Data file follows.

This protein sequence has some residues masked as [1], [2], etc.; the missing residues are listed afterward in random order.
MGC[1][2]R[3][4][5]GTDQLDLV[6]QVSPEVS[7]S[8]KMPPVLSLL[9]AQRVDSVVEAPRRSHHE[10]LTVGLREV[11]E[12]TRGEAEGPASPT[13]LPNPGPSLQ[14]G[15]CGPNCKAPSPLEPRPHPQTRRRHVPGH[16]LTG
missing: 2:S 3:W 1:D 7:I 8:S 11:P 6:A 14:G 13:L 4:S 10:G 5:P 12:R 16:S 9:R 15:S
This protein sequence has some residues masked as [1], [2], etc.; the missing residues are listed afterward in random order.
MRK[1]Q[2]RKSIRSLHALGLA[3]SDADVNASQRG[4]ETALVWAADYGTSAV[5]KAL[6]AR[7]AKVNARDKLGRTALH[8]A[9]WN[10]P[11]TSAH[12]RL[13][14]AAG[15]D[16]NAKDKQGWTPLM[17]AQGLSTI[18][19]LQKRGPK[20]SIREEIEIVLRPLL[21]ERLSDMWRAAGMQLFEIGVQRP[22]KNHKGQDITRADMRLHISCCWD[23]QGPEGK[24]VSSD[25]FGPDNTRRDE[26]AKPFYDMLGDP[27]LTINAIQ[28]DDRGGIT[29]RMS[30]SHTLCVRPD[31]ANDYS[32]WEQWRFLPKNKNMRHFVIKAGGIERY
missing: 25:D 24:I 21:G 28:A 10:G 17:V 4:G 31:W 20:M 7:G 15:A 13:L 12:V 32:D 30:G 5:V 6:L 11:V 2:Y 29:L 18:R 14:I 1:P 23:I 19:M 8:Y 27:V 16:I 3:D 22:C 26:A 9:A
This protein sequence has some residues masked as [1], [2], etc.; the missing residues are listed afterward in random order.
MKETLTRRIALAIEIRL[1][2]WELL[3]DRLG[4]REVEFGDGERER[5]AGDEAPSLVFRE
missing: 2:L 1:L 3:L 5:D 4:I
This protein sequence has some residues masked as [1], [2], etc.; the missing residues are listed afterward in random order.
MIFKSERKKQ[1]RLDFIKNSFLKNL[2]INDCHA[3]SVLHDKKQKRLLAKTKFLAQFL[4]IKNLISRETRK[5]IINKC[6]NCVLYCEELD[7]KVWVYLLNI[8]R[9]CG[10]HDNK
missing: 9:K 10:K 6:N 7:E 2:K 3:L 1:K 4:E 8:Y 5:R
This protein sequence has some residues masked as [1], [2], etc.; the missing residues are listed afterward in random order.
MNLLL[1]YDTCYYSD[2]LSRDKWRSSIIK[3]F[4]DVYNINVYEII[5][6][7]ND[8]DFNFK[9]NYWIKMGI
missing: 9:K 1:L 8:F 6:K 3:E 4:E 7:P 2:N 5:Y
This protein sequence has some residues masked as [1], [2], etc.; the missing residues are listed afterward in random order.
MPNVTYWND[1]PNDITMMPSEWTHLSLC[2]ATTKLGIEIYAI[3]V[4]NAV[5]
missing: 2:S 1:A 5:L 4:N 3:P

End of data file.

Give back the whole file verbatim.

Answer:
This protein sequence has some residues masked as [1], [2], etc.; the missing residues are listed afterward in random order.
MGC[1][2]R[3][4][5]GTDQLDLV[6]QVSPEVS[7]S[8]KMPPVLSLL[9]AQRVDSVVEAPRRSHHE[10]LTVGLREV[11]E[12]TRGEAEGPASPT[13]LPNPGPSLQ[14]G[15]CGPNCKAPSPLEPRPHPQTRRRHVPGH[16]LTG
missing: 2:S 3:W 1:D 7:I 8:S 11:P 6:A 14:G 13:L 4:S 10:G 5:P 12:R 16:S 9:R 15:S
This protein sequence has some residues masked as [1], [2], etc.; the missing residues are listed afterward in random order.
MRK[1]Q[2]RKSIRSLHALGLA[3]SDADVNASQRG[4]ETALVWAADYGTSAV[5]KAL[6]AR[7]AKVNARDKLGRTALH[8]A[9]WN[10]P[11]TSAH[12]RL[13][14]AAG[15]D[16]NAKDKQGWTPLM[17]AQGLSTI[18][19]LQKRGPK[20]SIREEIEIVLRPLL[21]ERLSDMWRAAGMQLFEIGVQRP[22]KNHKGQDITRADMRLHISCCWD[23]QGPEGK[24]VSSD[25]FGPDNTRRDE[26]AKPFYDMLGDP[27]LTINAIQ[28]DDRGGIT[29]RMS[30]SHTLCVRPD[31]ANDYS[32]WEQWRFLPKNKNMRHFVIKAGGIERY
missing: 25:D 24:I 21:G 28:A 10:G 17:V 4:G 31:W 20:M 7:G 15:A 13:L 12:V 32:D 30:G 5:V 6:L 11:V 2:Y 29:L 18:R 14:I 1:P 23:I 19:M 8:Y 27:V 16:I 3:D 22:C 26:A 9:A
This protein sequence has some residues masked as [1], [2], etc.; the missing residues are listed afterward in random order.
MKETLTRRIALAIEIRL[1][2]WELL[3]DRLG[4]REVEFGDGERER[5]AGDEAPSLVFRE
missing: 2:L 1:L 3:L 5:D 4:I
This protein sequence has some residues masked as [1], [2], etc.; the missing residues are listed afterward in random order.
MIFKSERKKQ[1]RLDFIKNSFLKNL[2]INDCHA[3]SVLHDKKQKRLLAKTKFLAQFL[4]IKNLISRETRK[5]IINKC[6]NCVLYCEELD[7]KVWVYLLNI[8]R[9]CG[10]HDNK
missing: 9:K 10:K 6:N 7:E 2:K 3:L 1:K 4:E 8:Y 5:R
This protein sequence has some residues masked as [1], [2], etc.; the missing residues are listed afterward in random order.
MNLLL[1]YDTCYYSD[2]LSRDKWRSSIIK[3]F[4]DVYNINVYEII[5][6][7]ND[8]DFNFK[9]NYWIKMGI
missing: 9:K 1:L 8:F 6:K 3:E 4:E 7:P 2:N 5:Y
This protein sequence has some residues masked as [1], [2], etc.; the missing residues are listed afterward in random order.
MPNVTYWND[1]PNDITMMPSEWTHLSLC[2]ATTKLGIEIYAI[3]V[4]NAV[5]
missing: 2:S 1:A 5:L 4:N 3:P